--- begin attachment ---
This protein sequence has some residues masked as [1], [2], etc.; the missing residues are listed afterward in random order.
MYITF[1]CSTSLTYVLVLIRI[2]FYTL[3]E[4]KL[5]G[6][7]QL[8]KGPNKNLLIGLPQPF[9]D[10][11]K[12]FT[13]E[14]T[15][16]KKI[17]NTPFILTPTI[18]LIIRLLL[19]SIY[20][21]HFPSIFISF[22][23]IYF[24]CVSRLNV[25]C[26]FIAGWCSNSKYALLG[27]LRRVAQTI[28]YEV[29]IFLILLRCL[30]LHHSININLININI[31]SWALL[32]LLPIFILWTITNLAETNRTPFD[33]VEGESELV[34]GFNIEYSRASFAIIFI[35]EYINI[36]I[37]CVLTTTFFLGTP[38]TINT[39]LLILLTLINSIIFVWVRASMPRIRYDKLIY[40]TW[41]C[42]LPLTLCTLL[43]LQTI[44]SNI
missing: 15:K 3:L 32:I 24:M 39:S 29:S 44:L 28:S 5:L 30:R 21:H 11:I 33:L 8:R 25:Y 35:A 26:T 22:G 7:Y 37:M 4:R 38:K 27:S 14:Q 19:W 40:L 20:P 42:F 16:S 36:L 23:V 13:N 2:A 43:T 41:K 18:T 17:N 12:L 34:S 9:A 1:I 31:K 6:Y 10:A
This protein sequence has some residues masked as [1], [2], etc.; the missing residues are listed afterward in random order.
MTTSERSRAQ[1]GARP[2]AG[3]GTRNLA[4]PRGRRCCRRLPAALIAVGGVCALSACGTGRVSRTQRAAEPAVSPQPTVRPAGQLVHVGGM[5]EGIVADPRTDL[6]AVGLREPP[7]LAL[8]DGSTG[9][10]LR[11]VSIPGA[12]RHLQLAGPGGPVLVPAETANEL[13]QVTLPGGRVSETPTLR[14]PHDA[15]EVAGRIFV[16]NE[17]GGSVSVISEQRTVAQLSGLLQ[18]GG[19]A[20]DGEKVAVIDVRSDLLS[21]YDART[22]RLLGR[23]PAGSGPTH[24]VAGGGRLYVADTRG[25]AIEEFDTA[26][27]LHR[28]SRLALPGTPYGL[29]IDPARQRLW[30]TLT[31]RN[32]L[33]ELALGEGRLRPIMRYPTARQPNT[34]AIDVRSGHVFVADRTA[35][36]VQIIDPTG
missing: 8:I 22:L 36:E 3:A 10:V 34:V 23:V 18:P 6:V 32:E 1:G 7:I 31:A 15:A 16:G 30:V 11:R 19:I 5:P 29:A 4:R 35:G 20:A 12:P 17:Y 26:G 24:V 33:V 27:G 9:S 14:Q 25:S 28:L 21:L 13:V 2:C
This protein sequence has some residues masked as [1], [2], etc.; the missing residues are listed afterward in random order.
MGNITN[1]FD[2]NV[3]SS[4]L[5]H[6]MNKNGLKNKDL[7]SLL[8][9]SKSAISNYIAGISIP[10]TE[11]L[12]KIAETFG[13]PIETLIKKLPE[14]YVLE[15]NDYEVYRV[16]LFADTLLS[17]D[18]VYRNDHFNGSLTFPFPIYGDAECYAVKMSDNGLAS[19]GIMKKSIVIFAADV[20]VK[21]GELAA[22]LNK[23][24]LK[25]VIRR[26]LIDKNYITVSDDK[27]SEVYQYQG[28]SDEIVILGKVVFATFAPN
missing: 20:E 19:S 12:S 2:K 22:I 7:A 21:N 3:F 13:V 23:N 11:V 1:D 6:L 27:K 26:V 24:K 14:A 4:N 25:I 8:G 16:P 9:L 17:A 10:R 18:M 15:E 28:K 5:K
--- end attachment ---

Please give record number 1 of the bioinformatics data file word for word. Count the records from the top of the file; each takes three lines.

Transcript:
This protein sequence has some residues masked as [1], [2], etc.; the missing residues are listed afterward in random order.
MYITF[1]CSTSLTYVLVLIRI[2]FYTL[3]E[4]KL[5]G[6][7]QL[8]KGPNKNLLIGLPQPF[9]D[10][11]K[12]FT[13]E[14]T[15][16]KKI[17]NTPFILTPTI[18]LIIRLLL[19]SIY[20][21]HFPSIFISF[22][23]IYF[24]CVSRLNV[25]C[26]FIAGWCSNSKYALLG[27]LRRVAQTI[28]YEV[29]IFLILLRCL[30]LHHSININLININI[31]SWALL[32]LLPIFILWTITNLAETNRTPFD[33]VEGESELV[34]GFNIEYSRASFAIIFI[35]EYINI[36]I[37]CVLTTTFFLGTP[38]TINT[39]LLILLTLINSIIFVWVRASMPRIRYDKLIY[40]TW[41]C[42]LPLTLCTLL[43]LQTI[44]SNI
missing: 15:K 3:L 32:I 24:M 39:S 29:S 44:L 28:S 5:L 30:R 21:H 11:I 33:L 8:R 25:Y 35:A 26:T 22:G 7:Y 37:M 4:R 38:K 27:S 14:Q 19:W 40:L 20:P 42:F 16:S 36:L 23:V 13:N 2:A 43:T 41:K 18:T 17:N 12:L 34:S 9:A 1:I 31:K 6:Y 10:A